Two-Hour Postload Glucose Predicts CV Events Better Than Fasting Glucose, HbA1C

diabetes, insulin
diabetes, insulin
Two-hour postload glucose (2h-PG) may be a better predictor of cardiovascular events in patients with coronary artery disease.

Two-hour postload glucose (2h-PG) may be a better predictor of cardiovascular events in patients with coronary artery disease (CAD) compared with fasting plasma glucose (FPG) and hemoglobin A1c (HbA1c), according to a report published in Diabetes Care.

Researchers throughout 24 European countries conducted the EUROASPIRE IV (European Action on Secondary and Primary Prevention Through Intervention to Reduce Events) survey from May 2012 to April 2013 to determine the prognostic value of 2h-PG, HbA1c, and FPG with regard to cardiovascular events and incident diabetes.


Participants were aged 18 to 80 years without previously known diabetes and had been hospitalized for a first or recurrent CAD event (eg, coronary artery bypass grafting, percutaneous coronary intervention, acute myocardial infarction, or acute myocardial ischemia) 6 to 36 months before the start of the study.

The primary end point was cardiovascular mortality, nonfatal myocardial infarction, stroke, or hospitalization for heart failure, with a secondary end point of incident diabetes.

Of the 3775 participants, 246 experienced the primary end point. FPG and HbA1c did not predict the primary end point, but a 2h-PG (<7.8 vs ≥7.8 mmol/L) was a significant predictor (hazard ratio, 1.38; 95% CI, 1.07-1.78; P =.01). Of the 2609 patients without diabetes at baseline, 78 developed diabetes at 2 years of follow-up. FPG between 6.1 and 6.9 mmol/L did not predict incident diabetes, but HbA1c between 5.7% and 6.5% and 2h-PG between 7.8 and 11.0 mmol/L were independent predictors of disease.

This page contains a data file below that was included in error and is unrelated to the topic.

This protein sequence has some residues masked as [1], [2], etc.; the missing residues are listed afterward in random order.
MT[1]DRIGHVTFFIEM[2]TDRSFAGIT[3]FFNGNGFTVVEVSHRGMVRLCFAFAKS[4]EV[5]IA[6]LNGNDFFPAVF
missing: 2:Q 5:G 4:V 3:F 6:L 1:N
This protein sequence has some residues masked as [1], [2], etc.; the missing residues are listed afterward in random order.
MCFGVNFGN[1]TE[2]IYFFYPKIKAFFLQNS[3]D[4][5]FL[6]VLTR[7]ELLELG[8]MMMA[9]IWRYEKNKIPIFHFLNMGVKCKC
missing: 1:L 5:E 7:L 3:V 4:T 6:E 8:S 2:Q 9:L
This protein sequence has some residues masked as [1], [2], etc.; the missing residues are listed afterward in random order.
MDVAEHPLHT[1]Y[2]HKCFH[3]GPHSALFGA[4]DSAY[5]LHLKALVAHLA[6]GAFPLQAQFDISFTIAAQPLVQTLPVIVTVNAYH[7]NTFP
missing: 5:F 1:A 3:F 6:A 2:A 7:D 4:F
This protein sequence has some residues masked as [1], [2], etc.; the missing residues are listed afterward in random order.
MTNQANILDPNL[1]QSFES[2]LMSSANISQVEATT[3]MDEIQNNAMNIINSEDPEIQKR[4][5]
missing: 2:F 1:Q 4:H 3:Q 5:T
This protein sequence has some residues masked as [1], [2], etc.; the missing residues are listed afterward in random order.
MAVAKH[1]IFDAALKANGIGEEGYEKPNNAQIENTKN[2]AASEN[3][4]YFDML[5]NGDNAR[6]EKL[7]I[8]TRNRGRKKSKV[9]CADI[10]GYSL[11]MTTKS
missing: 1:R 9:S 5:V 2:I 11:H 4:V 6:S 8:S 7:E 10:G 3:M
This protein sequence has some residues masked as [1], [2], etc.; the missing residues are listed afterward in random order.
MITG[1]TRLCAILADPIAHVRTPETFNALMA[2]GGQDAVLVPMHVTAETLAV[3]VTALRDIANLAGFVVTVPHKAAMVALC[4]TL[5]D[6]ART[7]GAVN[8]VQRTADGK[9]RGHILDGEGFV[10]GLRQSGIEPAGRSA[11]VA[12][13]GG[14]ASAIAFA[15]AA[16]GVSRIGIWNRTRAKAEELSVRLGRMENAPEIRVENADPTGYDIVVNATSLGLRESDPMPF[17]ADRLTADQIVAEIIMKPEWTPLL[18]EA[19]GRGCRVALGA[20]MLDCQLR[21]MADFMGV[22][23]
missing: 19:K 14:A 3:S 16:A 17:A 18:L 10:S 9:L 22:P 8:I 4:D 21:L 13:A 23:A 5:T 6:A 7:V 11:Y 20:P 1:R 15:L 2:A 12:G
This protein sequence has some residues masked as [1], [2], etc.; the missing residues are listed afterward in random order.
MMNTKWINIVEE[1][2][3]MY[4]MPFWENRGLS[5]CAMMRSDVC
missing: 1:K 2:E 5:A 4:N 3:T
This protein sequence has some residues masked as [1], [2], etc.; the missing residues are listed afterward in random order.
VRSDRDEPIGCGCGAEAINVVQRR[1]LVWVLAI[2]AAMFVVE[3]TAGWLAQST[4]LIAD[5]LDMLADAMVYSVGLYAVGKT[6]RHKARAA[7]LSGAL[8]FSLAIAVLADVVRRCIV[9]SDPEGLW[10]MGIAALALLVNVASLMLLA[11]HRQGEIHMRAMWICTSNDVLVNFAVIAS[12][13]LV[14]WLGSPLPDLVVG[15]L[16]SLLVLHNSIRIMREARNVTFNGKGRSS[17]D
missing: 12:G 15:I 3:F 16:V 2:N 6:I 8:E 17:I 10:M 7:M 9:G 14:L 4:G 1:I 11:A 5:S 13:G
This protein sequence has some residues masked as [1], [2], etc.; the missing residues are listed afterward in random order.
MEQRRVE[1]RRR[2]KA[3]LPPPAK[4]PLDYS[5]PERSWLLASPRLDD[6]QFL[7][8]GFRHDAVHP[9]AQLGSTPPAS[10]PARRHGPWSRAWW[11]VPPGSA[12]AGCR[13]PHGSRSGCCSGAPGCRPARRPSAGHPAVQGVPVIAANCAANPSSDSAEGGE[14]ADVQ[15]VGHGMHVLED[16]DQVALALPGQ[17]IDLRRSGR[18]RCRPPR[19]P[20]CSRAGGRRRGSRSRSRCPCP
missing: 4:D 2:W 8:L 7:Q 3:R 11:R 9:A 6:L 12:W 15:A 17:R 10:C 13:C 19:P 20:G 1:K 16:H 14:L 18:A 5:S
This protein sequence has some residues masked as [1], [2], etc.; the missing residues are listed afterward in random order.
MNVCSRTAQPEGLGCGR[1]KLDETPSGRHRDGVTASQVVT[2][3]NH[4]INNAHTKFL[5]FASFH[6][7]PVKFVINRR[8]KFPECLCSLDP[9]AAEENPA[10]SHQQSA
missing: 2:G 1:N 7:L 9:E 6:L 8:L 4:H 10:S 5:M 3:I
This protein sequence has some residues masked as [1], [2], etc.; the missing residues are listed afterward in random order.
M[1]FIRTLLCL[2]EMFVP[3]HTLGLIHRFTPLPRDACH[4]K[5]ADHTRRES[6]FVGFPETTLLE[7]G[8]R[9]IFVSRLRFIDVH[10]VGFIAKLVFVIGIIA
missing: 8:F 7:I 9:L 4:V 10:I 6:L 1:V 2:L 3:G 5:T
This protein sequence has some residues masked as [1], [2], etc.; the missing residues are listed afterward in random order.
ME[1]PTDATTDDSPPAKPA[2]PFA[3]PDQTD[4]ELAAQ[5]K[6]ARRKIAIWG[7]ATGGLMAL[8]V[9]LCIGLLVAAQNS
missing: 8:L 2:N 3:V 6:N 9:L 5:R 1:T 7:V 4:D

There were 83 deaths recorded during follow-up, with 42 related to cardiovascular causes. The all-cause mortality rate was 10.8 per 1000 person-years, and the cardiovascular mortality rate was 4.6 per 1000 person-years.

“These results confirm guideline recommendations, stressing the importance of the use of [oral glucose tolerance test] as an important tool for the clinical evaluation of patients with CAD,” the researchers wrote. “In the era of evidence-based medicine, it seems inappropriate not to perform a simple [oral glucose tolerance test] in patients with CAD.”

The researchers noted that a major limitation of their study was that diabetes diagnosis at follow-up was self-reported in 60% of patients because a repeat oral glucose tolerance test could not be conducted. 

Disclosures: Several researchers report financial relationships with Merck Sharp & Dohme Sweden, AstraZeneca Sweden, Sanofi, Novo Nordisk, Bayer Pharma, Boehringer Ingelheim, Merck Serono, Orion Pharma, and Renova. 

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Shahim B, De Bacquer D, De Backer G, et al. The prognostic value of fasting plasma glucose, two-hour postload glucose, and HbA1c in patients with coronary artery disease: a report from EUROASPIRE IV. A survey from the European Society of Cardiology [published online June 21, 2017]. Diabetes Care. doi:10.2337/dc17-0245

This article originally appeared on Endocrinology Advisor